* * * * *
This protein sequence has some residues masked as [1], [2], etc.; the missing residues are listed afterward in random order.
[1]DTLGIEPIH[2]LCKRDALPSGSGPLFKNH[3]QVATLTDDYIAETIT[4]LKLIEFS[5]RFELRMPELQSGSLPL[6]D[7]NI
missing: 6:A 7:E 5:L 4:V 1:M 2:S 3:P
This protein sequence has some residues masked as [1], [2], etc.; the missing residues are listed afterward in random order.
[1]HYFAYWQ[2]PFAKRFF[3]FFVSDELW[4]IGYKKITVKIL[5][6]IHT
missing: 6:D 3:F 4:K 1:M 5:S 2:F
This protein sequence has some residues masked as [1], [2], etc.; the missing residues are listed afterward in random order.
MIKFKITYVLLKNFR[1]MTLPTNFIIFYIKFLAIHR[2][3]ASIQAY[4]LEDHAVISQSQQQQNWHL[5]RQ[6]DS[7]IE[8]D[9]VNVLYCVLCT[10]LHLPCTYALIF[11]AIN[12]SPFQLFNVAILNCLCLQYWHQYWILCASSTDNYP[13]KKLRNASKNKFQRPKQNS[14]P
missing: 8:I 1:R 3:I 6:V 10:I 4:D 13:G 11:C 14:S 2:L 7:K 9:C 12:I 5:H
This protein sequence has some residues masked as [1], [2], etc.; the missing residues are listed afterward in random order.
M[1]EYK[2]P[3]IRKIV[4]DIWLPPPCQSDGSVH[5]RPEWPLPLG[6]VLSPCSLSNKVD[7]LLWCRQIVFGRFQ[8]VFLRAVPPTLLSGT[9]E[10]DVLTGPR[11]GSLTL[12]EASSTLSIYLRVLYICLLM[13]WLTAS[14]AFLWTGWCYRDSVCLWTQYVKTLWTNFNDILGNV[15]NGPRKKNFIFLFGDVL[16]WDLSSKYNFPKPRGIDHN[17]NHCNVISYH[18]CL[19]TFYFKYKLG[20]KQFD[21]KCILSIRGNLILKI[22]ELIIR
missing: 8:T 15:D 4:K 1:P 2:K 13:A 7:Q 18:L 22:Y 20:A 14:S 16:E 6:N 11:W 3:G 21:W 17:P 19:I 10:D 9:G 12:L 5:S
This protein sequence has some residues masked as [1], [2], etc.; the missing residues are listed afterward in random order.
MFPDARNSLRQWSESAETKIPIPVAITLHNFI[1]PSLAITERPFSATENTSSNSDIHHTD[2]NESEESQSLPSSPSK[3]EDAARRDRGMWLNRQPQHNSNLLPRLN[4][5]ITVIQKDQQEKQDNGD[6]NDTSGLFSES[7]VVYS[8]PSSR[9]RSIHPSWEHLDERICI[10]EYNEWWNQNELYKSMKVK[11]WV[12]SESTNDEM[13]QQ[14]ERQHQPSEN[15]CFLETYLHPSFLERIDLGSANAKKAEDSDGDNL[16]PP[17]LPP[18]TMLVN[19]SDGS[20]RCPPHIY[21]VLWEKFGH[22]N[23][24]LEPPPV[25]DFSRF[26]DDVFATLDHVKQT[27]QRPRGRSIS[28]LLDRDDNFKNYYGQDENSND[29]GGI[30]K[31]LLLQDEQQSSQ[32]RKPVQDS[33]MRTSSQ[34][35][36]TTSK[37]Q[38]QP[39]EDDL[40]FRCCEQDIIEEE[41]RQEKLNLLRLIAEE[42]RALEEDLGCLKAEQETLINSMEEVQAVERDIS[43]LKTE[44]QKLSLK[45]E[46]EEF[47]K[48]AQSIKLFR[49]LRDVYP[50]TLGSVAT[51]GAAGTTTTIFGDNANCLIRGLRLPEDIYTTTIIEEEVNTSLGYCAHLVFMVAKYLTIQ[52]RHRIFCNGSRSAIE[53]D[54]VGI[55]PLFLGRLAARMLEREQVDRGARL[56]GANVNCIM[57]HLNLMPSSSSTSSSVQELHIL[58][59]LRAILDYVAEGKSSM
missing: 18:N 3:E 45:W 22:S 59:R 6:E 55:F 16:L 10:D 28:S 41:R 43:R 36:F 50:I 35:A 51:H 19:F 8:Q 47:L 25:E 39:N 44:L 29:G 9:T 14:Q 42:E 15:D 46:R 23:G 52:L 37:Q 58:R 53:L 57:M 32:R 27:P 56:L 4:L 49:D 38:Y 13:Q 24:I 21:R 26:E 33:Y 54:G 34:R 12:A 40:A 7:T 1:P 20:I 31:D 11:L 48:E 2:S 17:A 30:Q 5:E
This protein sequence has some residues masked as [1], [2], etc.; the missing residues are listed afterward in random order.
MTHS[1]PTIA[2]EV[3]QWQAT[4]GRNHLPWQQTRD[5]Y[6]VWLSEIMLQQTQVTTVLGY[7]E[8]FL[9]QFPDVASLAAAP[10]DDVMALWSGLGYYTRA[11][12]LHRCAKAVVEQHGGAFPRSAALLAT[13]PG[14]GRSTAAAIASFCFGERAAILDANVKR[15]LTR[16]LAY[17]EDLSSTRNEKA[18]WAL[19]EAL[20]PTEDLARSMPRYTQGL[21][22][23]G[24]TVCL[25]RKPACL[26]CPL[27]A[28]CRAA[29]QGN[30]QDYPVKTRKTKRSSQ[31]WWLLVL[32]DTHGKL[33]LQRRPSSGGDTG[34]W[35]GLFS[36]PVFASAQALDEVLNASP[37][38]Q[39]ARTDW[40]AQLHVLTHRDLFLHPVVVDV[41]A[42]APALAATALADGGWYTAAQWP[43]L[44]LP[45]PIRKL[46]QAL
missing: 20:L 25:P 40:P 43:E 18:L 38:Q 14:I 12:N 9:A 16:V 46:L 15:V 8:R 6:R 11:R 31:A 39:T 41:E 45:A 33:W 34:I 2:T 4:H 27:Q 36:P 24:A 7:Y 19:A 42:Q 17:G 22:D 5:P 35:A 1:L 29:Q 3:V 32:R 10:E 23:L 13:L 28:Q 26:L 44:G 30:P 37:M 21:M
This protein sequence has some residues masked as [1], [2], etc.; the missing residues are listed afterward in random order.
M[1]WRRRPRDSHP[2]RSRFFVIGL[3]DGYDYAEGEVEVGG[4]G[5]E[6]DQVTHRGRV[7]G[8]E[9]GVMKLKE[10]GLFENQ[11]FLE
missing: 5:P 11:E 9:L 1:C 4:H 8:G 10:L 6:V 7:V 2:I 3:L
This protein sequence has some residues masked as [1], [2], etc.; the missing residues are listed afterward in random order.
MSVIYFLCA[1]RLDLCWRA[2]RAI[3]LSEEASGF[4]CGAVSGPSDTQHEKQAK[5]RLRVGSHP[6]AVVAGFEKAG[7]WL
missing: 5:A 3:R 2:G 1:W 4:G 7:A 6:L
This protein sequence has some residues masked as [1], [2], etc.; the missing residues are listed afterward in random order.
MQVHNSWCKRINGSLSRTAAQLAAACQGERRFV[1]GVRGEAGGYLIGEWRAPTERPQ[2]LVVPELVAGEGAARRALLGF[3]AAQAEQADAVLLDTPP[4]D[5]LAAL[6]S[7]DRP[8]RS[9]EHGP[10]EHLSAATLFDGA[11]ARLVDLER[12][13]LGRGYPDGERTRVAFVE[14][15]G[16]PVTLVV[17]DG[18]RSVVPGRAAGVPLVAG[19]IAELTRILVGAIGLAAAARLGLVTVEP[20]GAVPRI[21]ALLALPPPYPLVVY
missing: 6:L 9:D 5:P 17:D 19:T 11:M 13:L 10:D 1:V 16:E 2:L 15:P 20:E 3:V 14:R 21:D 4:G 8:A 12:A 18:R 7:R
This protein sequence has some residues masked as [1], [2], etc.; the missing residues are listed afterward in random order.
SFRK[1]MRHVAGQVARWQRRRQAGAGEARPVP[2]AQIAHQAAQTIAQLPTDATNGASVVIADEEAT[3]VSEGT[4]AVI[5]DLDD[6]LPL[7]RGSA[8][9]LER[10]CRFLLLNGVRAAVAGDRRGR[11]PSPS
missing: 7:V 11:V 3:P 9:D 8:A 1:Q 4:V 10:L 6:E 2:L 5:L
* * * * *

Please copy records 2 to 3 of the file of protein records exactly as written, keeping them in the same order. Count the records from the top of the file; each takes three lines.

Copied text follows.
This protein sequence has some residues masked as [1], [2], etc.; the missing residues are listed afterward in random order.
[1]HYFAYWQ[2]PFAKRFF[3]FFVSDELW[4]IGYKKITVKIL[5][6]IHT
missing: 6:D 3:F 4:K 1:M 5:S 2:F
This protein sequence has some residues masked as [1], [2], etc.; the missing residues are listed afterward in random order.
MIKFKITYVLLKNFR[1]MTLPTNFIIFYIKFLAIHR[2][3]ASIQAY[4]LEDHAVISQSQQQQNWHL[5]RQ[6]DS[7]IE[8]D[9]VNVLYCVLCT[10]LHLPCTYALIF[11]AIN[12]SPFQLFNVAILNCLCLQYWHQYWILCASSTDNYP[13]KKLRNASKNKFQRPKQNS[14]P
missing: 8:I 1:R 3:I 6:V 10:I 4:D 13:G 11:C 14:S 2:L 7:K 9:C 12:I 5:H